F is for fatty acid part 3! EPA for the win!

Fresh off the super fun talk I gave this past Thursday to the lovely BC employees of wholefoods, on omega-3s; I shall as promised, finally deliver the 3rd part of our discussion about all things fatty acid.

get it in ya!

get it in ya!

One of the points I really wanted to emphasize with the whole foods crew is that there are specific instances when we want more EPA and those during which we need more DHA instead.  Just like we talked about omega-6s and omega-3s competing for cellular absorption in part 2 of F is for fatty acid, so too do EPA and DHA compete with each other for incorporation, metabolism and use through-out the body.


The clinical benefits of daily fish oil

Omega-3s are one of THE most researched topics in medicine.  Close to 2000 papers are published per year and currently there are about 20,000 research articles on the health benefits of omega-3s.


Geeks love omega-3s

Omega-3 fatty acids biggest claim to fame is heart health and prevention of cardiovascular disease. It all started in Greenland, where eskimos paradoxically were living longer and had lower risks of heart disease despite consuming diets that were ridiculously high in fat.  Dr Dyerberg (considered by many to be the father of omega-3s) traveled to Greenland and discovered that their high fat diets weren’t made up of the usual fats, but were very high in omega-3 long chain polyunsaturated fatty acids, and so the era of studying the health effects of omega-3s began.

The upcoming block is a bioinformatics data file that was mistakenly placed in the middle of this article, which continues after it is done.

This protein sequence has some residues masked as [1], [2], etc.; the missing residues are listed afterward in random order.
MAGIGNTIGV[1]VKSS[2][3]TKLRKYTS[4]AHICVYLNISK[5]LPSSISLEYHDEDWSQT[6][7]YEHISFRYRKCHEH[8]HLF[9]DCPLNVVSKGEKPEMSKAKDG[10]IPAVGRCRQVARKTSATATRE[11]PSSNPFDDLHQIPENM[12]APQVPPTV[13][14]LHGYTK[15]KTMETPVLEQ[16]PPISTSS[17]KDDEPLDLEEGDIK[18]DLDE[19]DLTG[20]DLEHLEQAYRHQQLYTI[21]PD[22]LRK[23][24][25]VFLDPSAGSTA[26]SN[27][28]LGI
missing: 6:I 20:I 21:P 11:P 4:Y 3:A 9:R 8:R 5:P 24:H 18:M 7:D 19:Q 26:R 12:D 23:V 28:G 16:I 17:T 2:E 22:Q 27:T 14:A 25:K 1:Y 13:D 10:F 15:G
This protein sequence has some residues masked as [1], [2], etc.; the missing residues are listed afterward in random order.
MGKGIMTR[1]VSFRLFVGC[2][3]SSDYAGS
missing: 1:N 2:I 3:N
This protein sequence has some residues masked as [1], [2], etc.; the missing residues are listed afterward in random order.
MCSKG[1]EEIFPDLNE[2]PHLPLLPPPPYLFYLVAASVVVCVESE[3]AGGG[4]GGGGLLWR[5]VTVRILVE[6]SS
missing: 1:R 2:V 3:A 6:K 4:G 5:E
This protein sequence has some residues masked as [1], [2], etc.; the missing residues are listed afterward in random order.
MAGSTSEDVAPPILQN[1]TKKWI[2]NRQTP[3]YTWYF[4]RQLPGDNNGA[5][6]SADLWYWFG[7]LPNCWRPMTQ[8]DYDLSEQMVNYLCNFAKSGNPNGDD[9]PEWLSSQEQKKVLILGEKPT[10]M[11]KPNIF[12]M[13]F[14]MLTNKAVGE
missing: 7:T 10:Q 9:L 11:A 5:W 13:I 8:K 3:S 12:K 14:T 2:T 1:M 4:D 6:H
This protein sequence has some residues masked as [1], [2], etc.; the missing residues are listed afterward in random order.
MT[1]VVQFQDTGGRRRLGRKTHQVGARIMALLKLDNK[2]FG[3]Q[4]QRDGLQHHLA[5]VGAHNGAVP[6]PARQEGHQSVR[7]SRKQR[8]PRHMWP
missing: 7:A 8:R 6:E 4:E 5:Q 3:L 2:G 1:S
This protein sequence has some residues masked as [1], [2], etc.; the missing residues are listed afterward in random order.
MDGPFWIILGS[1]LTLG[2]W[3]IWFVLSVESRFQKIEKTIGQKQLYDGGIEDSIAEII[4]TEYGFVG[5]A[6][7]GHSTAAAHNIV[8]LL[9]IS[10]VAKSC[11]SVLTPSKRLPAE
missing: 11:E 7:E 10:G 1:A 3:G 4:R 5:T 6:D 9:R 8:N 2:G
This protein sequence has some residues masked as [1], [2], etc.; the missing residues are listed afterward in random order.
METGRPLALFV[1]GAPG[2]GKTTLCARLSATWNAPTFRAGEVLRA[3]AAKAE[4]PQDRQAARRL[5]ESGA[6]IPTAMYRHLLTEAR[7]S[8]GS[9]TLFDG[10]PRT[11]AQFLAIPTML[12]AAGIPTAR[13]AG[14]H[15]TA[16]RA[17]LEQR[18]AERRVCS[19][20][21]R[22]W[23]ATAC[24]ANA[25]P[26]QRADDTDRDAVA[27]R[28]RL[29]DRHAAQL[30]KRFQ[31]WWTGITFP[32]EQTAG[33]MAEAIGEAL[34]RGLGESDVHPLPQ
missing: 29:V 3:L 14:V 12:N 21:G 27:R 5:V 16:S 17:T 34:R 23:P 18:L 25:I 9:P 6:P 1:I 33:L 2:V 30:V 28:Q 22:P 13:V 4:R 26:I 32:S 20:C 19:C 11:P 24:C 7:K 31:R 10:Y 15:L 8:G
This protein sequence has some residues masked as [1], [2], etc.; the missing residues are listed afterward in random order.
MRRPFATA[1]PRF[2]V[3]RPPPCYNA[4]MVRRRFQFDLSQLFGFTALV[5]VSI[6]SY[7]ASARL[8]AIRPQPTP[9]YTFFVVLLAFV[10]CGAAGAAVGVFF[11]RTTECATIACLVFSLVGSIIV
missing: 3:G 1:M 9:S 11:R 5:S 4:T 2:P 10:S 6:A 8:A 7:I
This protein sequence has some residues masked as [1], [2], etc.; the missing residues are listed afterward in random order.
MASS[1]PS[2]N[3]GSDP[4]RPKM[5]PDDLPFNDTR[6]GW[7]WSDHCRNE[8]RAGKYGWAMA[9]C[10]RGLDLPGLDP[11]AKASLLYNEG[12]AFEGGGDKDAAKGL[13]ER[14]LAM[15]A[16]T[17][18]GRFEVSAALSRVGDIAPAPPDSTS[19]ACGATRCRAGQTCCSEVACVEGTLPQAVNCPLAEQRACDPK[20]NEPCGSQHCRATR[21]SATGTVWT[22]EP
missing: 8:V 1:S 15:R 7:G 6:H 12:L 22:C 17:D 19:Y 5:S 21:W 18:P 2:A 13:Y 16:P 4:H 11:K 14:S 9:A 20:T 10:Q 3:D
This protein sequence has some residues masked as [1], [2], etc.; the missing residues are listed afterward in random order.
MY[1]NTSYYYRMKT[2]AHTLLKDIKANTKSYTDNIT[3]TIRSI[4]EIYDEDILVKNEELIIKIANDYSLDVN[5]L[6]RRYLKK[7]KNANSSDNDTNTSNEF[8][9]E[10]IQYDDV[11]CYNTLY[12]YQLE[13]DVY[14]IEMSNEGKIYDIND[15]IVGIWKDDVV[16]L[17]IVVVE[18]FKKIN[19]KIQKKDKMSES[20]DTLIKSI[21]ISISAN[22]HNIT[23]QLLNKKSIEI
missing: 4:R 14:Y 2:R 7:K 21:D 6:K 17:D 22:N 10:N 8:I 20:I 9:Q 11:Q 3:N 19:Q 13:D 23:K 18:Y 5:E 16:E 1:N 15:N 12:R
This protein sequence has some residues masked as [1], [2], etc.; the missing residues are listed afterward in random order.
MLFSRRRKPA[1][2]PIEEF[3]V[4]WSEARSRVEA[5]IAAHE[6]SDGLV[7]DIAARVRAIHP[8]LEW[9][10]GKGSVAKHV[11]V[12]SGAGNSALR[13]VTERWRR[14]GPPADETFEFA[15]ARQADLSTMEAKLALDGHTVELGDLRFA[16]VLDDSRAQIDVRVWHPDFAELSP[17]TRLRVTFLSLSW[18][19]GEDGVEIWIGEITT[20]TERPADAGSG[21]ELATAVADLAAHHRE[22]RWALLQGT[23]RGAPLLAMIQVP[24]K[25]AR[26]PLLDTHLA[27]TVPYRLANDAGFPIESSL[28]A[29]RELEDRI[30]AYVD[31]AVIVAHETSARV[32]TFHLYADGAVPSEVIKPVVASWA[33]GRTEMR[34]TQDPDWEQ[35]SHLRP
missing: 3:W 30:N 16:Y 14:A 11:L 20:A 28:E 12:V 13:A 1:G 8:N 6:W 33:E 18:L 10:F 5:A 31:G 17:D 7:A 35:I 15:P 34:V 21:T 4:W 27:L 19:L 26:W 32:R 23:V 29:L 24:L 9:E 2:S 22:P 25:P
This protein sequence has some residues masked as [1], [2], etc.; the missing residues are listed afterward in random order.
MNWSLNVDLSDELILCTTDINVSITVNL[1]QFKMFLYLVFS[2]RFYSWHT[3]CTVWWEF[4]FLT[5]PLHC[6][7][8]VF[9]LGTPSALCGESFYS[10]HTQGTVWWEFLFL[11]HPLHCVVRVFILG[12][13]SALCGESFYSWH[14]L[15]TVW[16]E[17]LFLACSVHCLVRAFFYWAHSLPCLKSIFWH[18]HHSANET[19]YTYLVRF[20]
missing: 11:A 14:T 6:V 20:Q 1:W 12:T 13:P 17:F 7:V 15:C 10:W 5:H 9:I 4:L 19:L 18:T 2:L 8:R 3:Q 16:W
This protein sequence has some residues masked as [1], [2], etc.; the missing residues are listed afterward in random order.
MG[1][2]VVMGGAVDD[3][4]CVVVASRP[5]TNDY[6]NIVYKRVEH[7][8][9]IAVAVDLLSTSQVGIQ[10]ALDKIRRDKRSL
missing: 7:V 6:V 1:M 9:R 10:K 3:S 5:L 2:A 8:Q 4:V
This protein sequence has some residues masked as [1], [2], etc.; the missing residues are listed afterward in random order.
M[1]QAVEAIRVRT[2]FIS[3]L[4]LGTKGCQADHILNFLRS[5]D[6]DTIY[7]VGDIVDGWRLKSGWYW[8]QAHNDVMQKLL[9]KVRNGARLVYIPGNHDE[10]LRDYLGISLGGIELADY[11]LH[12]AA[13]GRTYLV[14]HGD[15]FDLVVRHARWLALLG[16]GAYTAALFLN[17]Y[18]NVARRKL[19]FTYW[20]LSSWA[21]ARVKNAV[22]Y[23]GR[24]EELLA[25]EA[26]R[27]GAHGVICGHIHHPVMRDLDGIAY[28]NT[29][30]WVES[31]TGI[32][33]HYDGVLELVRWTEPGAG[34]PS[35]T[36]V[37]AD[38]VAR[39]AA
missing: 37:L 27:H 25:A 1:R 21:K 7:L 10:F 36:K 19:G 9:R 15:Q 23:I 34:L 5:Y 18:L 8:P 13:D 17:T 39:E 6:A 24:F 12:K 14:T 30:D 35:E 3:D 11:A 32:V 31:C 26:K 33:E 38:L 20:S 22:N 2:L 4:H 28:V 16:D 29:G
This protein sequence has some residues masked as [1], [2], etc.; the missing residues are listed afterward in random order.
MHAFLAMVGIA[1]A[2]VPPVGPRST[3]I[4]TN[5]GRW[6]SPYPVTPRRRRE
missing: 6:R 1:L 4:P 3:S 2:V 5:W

The health effects of omega-3s:

Fish oil modifies a number of risk factors for cardiovascular disease, including blood pressure, blood clotting, triglyceride (blood fat) concentrations, irregular heart beats, heart rate and blood vessel health. Because of this,  increased intake of omega-3s is associated with a reduced risk of cardiovascular morbidity and mortality and supplementation in at-risk patients also reduces mortality.

As mentioned in fatty acids part 2, omega-3s are awesomely anti-inflammatory. They are beneficial in any disease with an inflammatory component, such as pain, arthritis, inflammatory bowel diseases, psoriasis, eczema, lupus, asthma, and basically any condition that ends in “itis”, as that means inflammation. In fact I challenge you to google any condition, especially an inflammatory one + omega-3 or fish oil and I guarantee you’ll get multiple hits.


Research also suggests that omega-3 fatty acids improve immune function,  boost metabolism and improve body composition, which can help overweight or obese people achieve weight loss.